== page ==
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AFP: Vibrant Montreal brings new Canadian rock sound to world scenes

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Vibrant Montreal brings new Canadian rock sound to world scenes

 

Posted on Thursday, May 10, 2007 (EST)

Montreal, the Canadian city known for its fierce winters, has become an international hotspot for a new wave of indie bands.

 

 

The_Montreal_Arcade_Fire_200705100058568900_afp.jpg

The Montreal band "Arcade Fire" during a performance

© AFP/GettyImages/File Kevin Winter

 

PARIS (AFP) - Led by trailblazers Arcade Fire, guitar-wielding groups have been touring overseas, winning fans and have everyone wondering about the secret of the city’s sudden success.

 

Alongside the rock scene, electronic acts such as DJ Champion, Kid Koala and Tiga have made "based in Montreal" a fashionable stamp of quality.

In the process, the image of Canadian music, once dominated by pop crooners Bryan Adams and Celine Dion, has been redefined.

 

"Montreal is an extremely cosmopolitan and open city," said homegrown singer Pierre Lapointe, giving his reasons for the new vibrancy.

 

"We couldn’t care less about origins. What we look for is good music and interesting ways of doing things," he added during a stop in Paris.

 

Montreal is home to about two million people, making it the biggest city in the French-speaking eastern province of Quebec.

 

Music journalist and commentator for Canadian cable channel MusiquePlus, Nicolas Tittley, puts the vitality of the guitar scene down to North American influences.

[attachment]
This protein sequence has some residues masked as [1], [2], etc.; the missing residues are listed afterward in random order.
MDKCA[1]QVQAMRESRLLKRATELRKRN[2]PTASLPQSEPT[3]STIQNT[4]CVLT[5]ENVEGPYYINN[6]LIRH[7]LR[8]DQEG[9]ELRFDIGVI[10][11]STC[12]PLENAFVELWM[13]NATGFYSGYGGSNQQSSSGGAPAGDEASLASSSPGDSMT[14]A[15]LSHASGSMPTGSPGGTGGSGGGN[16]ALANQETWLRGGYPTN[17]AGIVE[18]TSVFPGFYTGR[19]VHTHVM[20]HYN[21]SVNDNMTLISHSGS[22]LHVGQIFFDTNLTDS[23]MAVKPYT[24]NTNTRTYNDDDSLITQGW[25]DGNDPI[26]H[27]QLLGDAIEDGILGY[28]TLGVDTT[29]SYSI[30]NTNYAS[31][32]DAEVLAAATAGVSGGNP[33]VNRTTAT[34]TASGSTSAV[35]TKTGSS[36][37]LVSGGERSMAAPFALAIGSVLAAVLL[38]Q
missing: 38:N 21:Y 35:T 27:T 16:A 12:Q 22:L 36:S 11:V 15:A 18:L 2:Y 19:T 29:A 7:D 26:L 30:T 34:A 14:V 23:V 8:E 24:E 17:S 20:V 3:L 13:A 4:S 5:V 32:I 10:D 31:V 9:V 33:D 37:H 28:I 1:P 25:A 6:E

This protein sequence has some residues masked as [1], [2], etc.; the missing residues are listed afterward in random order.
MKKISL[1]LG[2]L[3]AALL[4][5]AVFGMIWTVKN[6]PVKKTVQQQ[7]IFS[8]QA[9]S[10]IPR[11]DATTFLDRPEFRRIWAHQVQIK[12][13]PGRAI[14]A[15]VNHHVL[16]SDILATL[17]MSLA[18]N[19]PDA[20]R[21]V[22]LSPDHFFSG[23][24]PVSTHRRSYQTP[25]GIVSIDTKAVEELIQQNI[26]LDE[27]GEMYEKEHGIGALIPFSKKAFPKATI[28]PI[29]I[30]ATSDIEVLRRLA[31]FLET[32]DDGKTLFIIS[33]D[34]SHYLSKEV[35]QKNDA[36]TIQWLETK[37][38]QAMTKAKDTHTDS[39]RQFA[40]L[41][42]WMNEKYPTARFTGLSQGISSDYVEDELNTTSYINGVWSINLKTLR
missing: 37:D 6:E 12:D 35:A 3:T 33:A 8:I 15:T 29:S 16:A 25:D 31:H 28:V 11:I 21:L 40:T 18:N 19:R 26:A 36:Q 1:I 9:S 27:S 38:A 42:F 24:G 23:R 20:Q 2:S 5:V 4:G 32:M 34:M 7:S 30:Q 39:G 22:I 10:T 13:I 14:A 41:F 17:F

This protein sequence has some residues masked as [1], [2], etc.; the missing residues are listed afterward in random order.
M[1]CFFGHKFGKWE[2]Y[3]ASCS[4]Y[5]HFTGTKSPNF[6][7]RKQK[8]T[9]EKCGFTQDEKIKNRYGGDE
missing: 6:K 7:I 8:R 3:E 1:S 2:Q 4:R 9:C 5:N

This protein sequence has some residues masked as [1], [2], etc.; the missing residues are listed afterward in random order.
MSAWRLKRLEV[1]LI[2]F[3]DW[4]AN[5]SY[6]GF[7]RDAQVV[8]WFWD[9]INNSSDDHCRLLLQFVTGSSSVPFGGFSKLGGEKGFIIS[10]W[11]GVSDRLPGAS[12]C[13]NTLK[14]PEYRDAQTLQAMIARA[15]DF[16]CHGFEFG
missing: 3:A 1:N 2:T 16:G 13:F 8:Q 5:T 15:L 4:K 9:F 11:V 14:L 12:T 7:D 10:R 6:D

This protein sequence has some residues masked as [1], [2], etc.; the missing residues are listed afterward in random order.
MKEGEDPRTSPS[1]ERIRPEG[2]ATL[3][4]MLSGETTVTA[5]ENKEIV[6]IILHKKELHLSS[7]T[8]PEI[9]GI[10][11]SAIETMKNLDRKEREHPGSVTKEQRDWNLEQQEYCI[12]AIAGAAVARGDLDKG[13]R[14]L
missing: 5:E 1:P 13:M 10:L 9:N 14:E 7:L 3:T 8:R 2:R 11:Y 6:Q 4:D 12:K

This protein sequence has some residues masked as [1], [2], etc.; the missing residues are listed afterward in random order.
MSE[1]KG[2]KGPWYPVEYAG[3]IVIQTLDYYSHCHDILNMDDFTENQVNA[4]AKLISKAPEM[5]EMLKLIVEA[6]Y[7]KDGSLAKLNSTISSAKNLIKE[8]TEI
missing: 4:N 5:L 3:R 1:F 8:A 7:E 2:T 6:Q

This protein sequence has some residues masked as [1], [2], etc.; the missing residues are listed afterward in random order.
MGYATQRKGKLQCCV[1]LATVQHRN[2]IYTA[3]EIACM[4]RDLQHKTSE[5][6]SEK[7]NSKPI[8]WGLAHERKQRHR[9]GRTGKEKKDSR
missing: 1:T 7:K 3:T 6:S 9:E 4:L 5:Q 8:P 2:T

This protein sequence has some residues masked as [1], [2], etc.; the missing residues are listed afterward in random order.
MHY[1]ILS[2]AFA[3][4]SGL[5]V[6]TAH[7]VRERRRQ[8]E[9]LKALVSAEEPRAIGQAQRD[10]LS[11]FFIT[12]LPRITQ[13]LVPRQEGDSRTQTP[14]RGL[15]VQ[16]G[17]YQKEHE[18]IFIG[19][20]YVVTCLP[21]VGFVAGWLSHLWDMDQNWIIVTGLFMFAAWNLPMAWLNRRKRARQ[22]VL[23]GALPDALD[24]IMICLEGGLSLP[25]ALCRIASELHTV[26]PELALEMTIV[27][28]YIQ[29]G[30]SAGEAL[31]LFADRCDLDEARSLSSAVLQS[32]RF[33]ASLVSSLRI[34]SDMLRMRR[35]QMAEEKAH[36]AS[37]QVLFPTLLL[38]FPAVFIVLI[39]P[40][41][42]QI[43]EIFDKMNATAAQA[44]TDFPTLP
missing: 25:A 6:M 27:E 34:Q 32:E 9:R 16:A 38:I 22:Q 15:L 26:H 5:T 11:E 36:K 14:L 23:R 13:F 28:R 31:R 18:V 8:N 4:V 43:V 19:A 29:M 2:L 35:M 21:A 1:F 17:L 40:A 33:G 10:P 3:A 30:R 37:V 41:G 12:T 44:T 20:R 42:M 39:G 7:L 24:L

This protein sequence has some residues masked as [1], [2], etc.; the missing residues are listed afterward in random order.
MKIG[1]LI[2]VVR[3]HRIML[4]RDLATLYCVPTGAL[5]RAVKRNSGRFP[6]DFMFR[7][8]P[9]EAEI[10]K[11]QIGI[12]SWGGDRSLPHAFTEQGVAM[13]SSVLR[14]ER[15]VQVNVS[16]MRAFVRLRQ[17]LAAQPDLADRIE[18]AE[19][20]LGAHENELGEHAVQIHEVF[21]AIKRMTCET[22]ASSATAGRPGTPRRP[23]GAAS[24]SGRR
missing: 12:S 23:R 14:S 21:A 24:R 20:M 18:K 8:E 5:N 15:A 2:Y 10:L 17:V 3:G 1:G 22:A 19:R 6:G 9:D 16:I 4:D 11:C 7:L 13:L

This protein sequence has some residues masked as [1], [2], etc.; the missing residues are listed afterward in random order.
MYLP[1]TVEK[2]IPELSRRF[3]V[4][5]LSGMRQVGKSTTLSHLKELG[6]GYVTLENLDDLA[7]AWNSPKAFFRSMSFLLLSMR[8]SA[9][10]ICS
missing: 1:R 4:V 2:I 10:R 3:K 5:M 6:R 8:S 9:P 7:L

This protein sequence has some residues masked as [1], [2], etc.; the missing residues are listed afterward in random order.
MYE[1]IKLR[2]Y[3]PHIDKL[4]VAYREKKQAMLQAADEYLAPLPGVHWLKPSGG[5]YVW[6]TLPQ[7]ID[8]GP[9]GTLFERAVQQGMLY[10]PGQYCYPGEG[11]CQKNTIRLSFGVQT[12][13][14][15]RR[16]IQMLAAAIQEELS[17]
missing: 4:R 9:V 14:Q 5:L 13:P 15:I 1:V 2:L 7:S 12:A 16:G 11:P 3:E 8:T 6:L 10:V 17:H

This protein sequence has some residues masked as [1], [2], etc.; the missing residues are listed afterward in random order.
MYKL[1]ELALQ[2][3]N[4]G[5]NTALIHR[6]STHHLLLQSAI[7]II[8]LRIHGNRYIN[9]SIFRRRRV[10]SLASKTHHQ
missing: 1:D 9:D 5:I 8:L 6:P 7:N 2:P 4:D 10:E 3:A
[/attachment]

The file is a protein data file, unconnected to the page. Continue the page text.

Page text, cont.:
The_Montreal_Arcade_Fire_200705100058568901_afp.jpg

The Montreal band "Arcade Fire" during a performance

© AFP/GettyImages/File Kevin Winter

 

"Rock, country, blues, folk. Basically, all the music movements linked to North America are not foreign for 'les Montrealais'," he said in an interview.

 

Indie rockers Arcade Fire have sold a million albums worldwide, according to their record label, and fellow groups Wolf Parade, The Bell Orchestre, Patrick Watson, Stars, The Besnard Lakes or The Dears are following in their footsteps.

 

The francophone movement includes Ariane Moffatt, Karkwa, Ghislain Poirier, Les Trois Accords and Malajube.

 

Malajube is threatening to cross the language divide and break into English-speaking markets after the group’s new album "Trompe-l'oeil" won plaudits from US reviewers.

 

Although Montreal is a majority francophone city, most people can speak (and sing in) both languages and the city is also home to a large, well-integrated ethnic population.

 

"The openness that we have in Montreal is quite unique," said Laurent Saulnier, programmer for the Montreal International Jazz Festival and Francofolies de Montreal event.

 

"Few cities in the world have access to so many sorts of music from everywhere: France, USA, Europe, South America, or Africa."

 

The cross-over of influences and culture is also seen in the music collaborations.

 

Pierre Lapointe, The Dears, Les Trois Accords and Loco Locass, a rap group similar to the Beastie Boys, make guest appearances on the Malajube’s album.

 

Critics snipe that the hype will not last, but for the moment at least, a new, fresh face has been put on Canadian music overseas. ©AFP

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